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Drainage channel


#1

I have been getting a lot of stick from beekeepers here in the UK about the drainage channel in the Flow system. They are saying it is a source of possible infection as the bees can’t get in it to clean it. That there is bound to be traces of honey left in there…exposed to the air…becoming hydrated…so pathogens could grow in it. So that when you next drain honey through it…the honey could become infected too.
Can you give your stance on this and what you think about whether the channel needs cleaning between harvesting and at the end of the season. Has any testing been done? Swabs taken etc? Thank you


Crystallization on flow channel
#2

Some day I am going to have to do an experiment. Take a small sample of honey and leave it open at room temperature, and a comparison sample in the hive, but with a way to keep bees out. Then every week, take a sample and test with my refractometer.

I don’t think swabs and cultures would really help, as the culture medium is not a true reflection of what is happening in the honey. If I was going to set up a test for this, I would take a sample and make a smear on a microscope slide, staining it for yeast, bacteria and bacterial spores (C. botulinum etc). Might need to do it by taking a known volume of honey, diluting it, spinning the bugs down, then smearing the spun pellet onto a slide. It would be tedious, but if people are really worried, it might give an answer.

Having gone so far down this road, I now need to back track a little. I think bacteria are not very good at growing in hyperosmolar solutions (even under-ripe or diluted honey). Yeasts are much better at it. However, very few yeasts are pathogens, so even if they did multiply in the honey remnant, I can’t think that it would be toxic or “infected”, just slightly alcoholic.

I didn’t get a Flow harvest this year, but I think I will probably rinse the frames in lukewarm water, in particular flushing the channel. The bees should take care of the cells next season - they won’t store (or add to) fermenting honey.


#3

it would be good to hear from Flow on this subject.


#5

From the Flow Team FAQs

Does the honey in the bottom of the Flow™ frames ever go mouldy, ferment or crystallize? If so, what can I do about it?
In: Frequently Asked Questions Viewed: 7,986 times

We recommend cleaning Flow™ Frames at the end of the summer, after harvesting is finished for the year.
This is easy to do without removing the frames from the super or the super from the hive. You can squirt water into the trough and then let it drain out.
If there are still signs of dirt, mould or crystalised honey, you can use a bottle brush to loosen it and then wash out with warm water.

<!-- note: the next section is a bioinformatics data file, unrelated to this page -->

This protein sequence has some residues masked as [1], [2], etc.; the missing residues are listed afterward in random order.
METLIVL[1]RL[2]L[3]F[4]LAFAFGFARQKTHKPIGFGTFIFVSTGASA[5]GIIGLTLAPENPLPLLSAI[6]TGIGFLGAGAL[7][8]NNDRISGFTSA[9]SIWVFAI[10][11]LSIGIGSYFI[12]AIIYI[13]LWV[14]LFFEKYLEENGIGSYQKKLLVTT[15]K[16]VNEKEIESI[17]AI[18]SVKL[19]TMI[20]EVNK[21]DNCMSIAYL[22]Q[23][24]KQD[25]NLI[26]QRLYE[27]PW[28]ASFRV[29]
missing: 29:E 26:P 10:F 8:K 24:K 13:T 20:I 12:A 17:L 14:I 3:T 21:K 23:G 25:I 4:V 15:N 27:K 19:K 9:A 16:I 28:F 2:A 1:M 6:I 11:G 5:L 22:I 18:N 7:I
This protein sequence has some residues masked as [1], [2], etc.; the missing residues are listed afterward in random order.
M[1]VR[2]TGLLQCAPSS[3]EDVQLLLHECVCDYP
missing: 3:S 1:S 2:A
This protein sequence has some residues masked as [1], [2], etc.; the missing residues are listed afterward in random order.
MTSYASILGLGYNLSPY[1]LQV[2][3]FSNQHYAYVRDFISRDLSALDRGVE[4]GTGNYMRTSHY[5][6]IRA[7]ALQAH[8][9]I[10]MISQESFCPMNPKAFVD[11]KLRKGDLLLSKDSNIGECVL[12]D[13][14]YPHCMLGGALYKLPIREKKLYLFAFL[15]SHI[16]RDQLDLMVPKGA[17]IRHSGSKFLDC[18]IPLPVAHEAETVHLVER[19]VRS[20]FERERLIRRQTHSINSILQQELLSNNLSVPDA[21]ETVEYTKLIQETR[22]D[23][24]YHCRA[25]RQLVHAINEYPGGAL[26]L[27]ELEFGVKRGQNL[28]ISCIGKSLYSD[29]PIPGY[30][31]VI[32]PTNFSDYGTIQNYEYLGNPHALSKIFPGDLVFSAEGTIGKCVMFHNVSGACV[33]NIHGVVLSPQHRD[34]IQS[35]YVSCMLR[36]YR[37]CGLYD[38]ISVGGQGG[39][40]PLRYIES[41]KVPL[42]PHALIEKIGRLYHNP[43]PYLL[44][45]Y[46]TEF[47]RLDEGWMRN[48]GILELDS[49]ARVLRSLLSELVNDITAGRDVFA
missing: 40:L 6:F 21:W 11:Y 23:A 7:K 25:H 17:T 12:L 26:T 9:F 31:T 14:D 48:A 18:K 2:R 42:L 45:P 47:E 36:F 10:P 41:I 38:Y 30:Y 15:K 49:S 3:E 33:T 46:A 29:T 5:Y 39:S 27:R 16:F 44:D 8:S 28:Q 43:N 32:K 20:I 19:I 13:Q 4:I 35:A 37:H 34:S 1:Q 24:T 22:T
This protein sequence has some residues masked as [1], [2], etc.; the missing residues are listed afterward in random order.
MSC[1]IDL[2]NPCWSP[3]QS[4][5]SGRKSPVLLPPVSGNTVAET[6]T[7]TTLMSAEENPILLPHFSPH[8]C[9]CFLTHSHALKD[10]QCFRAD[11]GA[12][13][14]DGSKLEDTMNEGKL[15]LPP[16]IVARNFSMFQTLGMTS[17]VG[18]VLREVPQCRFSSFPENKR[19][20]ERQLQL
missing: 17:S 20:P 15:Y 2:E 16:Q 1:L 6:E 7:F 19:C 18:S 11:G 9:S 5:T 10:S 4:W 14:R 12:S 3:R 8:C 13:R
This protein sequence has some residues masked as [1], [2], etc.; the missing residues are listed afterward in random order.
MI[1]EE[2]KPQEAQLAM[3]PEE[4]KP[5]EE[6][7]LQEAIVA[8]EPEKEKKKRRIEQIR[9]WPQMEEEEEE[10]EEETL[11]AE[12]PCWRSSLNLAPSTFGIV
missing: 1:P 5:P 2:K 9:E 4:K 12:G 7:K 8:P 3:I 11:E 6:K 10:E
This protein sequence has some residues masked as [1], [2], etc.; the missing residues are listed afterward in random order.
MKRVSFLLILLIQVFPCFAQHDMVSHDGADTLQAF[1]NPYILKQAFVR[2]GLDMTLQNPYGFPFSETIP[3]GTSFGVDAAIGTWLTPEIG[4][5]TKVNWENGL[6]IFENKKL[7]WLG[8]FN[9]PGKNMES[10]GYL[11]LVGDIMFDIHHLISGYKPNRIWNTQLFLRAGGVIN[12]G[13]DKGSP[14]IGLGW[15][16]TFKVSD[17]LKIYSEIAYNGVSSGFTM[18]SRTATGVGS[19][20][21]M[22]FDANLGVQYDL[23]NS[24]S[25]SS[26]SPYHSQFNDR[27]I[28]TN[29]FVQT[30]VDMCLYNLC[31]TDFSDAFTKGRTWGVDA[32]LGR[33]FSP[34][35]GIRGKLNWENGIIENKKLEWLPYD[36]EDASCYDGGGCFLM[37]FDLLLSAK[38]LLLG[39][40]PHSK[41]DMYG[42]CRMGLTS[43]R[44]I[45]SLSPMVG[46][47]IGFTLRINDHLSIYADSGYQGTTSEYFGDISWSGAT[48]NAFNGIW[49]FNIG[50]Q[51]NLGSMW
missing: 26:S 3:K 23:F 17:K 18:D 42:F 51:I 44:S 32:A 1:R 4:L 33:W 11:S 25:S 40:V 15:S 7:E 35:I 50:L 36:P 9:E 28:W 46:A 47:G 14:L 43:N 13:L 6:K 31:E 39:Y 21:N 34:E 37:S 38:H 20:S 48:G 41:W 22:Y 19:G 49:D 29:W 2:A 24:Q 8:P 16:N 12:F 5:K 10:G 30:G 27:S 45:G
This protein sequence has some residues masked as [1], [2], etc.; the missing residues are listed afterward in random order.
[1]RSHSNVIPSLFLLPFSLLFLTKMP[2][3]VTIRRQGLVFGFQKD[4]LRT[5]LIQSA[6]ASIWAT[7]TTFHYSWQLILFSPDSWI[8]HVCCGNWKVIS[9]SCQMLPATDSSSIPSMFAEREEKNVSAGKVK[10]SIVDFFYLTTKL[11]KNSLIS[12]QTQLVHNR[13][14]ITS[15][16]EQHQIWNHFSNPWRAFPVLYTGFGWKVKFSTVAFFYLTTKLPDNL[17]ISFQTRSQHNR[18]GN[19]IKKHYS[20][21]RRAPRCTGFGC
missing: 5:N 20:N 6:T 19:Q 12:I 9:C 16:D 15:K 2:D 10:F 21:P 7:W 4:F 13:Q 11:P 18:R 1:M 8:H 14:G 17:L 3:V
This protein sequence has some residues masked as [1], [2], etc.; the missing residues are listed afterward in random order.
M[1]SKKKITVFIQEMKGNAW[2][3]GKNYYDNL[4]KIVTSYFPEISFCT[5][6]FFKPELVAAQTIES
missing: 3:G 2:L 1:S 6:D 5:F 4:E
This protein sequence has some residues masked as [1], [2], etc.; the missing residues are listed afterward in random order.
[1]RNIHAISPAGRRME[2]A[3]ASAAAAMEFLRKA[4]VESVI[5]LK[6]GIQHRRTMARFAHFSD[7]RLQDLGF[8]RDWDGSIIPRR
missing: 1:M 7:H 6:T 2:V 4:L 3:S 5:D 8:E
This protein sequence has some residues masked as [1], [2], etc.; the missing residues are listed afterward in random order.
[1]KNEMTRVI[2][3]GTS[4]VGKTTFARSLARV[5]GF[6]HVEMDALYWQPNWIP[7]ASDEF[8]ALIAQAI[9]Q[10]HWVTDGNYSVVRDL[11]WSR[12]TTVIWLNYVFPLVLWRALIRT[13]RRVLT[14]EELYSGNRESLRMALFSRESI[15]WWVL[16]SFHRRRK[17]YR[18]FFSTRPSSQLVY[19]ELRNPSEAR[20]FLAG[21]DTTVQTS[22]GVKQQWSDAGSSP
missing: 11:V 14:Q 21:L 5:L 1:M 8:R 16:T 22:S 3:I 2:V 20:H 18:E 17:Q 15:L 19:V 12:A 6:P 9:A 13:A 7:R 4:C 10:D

#6

The questions directed at me were about botulism and similar pathogens. Would 50% hydration keep them under control?
If the answer is to wash out the channel with dilute Milton or similar…that’s fine.
I don’t think mould, fermenting honey or crystallised honey is a particular worry as you can easily wash them away.


#7

I don’t know that they’re being picked on? But the only sources in reference to this being raised as an ‘issue’, that I’ve come across is on this forum. From the little information I’ve looked at in further research into to this, I don’t feel like it’s really an issue & perhaps is more a result of over zealous cultures of cleanliness? The current recommendations for kids regarding allergies is higher exposure to allergens. (I realise that they are not talking about allergens re the Flow frames.)
I suppose I’m more interested in, is it something that occurs with the honey in these conditions, to what degree, the how & why & is it something they had to think about or research (I don’t imagine it would, or should have been)…curiosity.


#8

Here is another thread with questions around this…

http://forum.honeyflow.com/t/safety-of-flow-honey-for-sale/8509?u=dunc


#9

Well I was hoping for a reply from Flow too. Perhaps they don’t know? In which case they should say so.


#10

This is one I was referring to, maybe we should link the threads @Faroe


#11

Hi Dee I agree it would be nice if flow could answer this question and put peoples mind at rest. It would also stop others from making assumption’s on there behalf.


#13

Hi all,

Guessing the Good Ole Boys n maybe a lady or two just need something to bitch about without any data or truth…

Who knows ! Maybe it’s true but I’d just say, “Put up or Shut up”. I guess I’m just getting old n don’t really give a care unless there is truth n data … Speculation gets nobody anywhere except on a SWEAT for nothing.

Shoot … If your not careful … N use your kitchen it is possible to have a bit of contamination in that HONEY as well. Tell them to get a LIFE … Those old goats will go down “ten toes up” still giving their undocumented B.S.